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Impact of Vitamin D Supplementation on Lactation Associated Bone Loss

This study has been completed.
Sponsor:
Collaborator:
Bio-Tech Pharmacal, Inc.
Information provided by (Responsible Party):
Leigh Eck, MD, University of Kansas Medical Center Research Institute
ClinicalTrials.gov Identifier:
NCT00903344
First received: May 14, 2009
Last updated: August 4, 2014
Last verified: August 2014

May 14, 2009
August 4, 2014
December 2009
June 2012   (final data collection date for primary outcome measure)
Change in Bone Mineral Density (BMD) in HIP at 6 Months [ Time Frame: Change from Baseline to 6 months ] [ Designated as safety issue: No ]
Change in absolute bone mineral density (BMD) [ Time Frame: Baseline, 3 months, 6 months, 1 year, 18 months ] [ Designated as safety issue: No ]
Complete list of historical versions of study NCT00903344 on ClinicalTrials.gov Archive Site
  • Change in 25-hyroxyvitamin D Levels at 3 Months [ Time Frame: Change from Baseline to 3 Months ] [ Designated as safety issue: No ]
    Difference in means between visits
  • Change in 25-hyroxyvitamin D Levels at 6 Months [ Time Frame: Change from Baseline to 6 Months ] [ Designated as safety issue: No ]
  • Change in Bone Mineral Density (BMD) at HIP at 3 Months [ Time Frame: Change from Baseline to 3 months ] [ Designated as safety issue: No ]
  • Change in Bone Mineral Denisty (BMD) in SPINE at 3 Months [ Time Frame: Change from Baseline to 3 Months ] [ Designated as safety issue: No ]
    difference in mean
  • Change in Bone Mineral Denisty (BMD) in SPINE at 6 Months [ Time Frame: Change from Baseline to 6 Months ] [ Designated as safety issue: No ]
    difference in the mean
Changes in lab values for vitamin D, calcium, parathyroid hormone, bone turnover markers, calcium-to-creatinine ratio [ Time Frame: Baseline, 3 months, 6 months ] [ Designated as safety issue: No ]
Not Provided
Not Provided
 
Impact of Vitamin D Supplementation on Lactation Associated Bone Loss
Impact of Vitamin D Supplementation on Lactation Associated Bone Loss

Studies have shown that lactation is associated with a loss of bone density from four to seven percent at the spine and hip among women who lactate for six months. Decline in bone density with lactation occurs rapidly. Although bone density increases after weaning, there is controversy on whether or not it is completely restored. Epidemiological studies find no significant negative impact of lactation on bone mass or fractures, and in fact there is evidence that lactation has a positive effect on bone mass. We think that interventions that attenuate this physiologic loss of bone that is associated with lactation and accelerate restoration of bone mass after weaning may result in improved long term bone mass and diminished fracture risk.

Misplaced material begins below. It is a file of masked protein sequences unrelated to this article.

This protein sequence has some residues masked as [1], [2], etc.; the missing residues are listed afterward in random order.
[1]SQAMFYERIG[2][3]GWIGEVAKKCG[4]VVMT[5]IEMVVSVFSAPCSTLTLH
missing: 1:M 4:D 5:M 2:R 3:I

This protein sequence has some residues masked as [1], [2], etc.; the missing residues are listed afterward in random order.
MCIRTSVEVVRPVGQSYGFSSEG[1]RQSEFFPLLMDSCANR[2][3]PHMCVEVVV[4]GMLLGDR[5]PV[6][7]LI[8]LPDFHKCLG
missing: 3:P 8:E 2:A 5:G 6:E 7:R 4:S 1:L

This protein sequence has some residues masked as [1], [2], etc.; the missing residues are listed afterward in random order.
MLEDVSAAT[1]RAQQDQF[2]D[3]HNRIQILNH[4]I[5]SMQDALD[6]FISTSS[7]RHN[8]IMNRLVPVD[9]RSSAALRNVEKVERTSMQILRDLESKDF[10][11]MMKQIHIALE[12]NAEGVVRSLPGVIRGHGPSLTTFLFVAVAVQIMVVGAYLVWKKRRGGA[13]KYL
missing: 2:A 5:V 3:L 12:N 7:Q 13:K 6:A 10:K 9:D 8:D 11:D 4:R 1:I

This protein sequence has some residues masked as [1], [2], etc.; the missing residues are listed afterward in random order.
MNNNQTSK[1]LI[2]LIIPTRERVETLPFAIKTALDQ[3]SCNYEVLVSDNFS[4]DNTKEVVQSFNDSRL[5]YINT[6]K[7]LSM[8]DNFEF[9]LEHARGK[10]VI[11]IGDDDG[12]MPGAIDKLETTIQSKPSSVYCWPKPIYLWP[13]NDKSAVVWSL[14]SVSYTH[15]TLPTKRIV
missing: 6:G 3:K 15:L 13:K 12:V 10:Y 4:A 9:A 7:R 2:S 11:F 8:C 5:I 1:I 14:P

Adequate vitamin D stores are necessary for skeletal health. Vitamin D deficiency is pronounced in women of child bearing age as well as pregnant women in the United States. This study will provide important information about whether vitamin D supplementation may positively impact the normal physiologic loss of bone mass that is observed during lactation.

Recruitment will begin while subjects are pregnant in order to expedite entry into the study in the immediate post-partum period. If subjects are deemed eligible during pregnancy, contact information to include name, address, expected delivery date and two contact phone numbers will be obtained. Subjects will be contacted two weeks prior to expected delivery date and then again at expected delivery date. Subjects will be followed for a total of 18 months.

Interventional
Not Provided
Allocation: Randomized
Intervention Model: Parallel Assignment
Masking: Open Label
Primary Purpose: Prevention
Osteoporosis
  • Drug: Vitamin D3
    4000IU vitamin D3 tablet taken daily
  • Dietary Supplement: Multivitamin
    Multivitamin containing 400IU vitamin D in tablet taken daily
  • Experimental: Vitamin D
    4000IU Vitamin D3 in tablet taken daily with multivitamin
    Intervention: Drug: Vitamin D3
  • Active Comparator: Multivitamin
    Multivitamin with 400IU vitamin D tablet
    Intervention: Dietary Supplement: Multivitamin
Not Provided

*   Includes publications given by the data provider as well as publications identified by ClinicalTrials.gov Identifier (NCT Number) in Medline.
 
Completed
22
June 2012
June 2012   (final data collection date for primary outcome measure)

Inclusion Criteria:

  • Fully lactating mothers age 18 and up
  • Within 1 month after delivery
  • Plan to breast feed for at least 6 months

Exclusion Criteria:

  • Known metabolic bone disease
  • Chronic renal insufficiency
  • Chronic corticosteroid use
  • Eating disorder
  • Estrogen containing hormonal contraception use
  • Daily use of >400IU Vitamin D supplementation
  • Delivery of Multiples
  • Delivery of a singleton with a birth weight of <2500 grams
  • Preterm delivery of baby
  • History of kidney stones
Female
18 Years and older
Yes
Contact information is only displayed when the study is recruiting subjects
United States
 
NCT00903344
11711
No
Leigh Eck, MD, University of Kansas Medical Center Research Institute
Leigh Eck, MD
Bio-Tech Pharmacal, Inc.
Principal Investigator: Leigh Eck, MD University of Kansas
University of Kansas
August 2014

ICMJE     Data element required by the International Committee of Medical Journal Editors and the World Health Organization ICTRP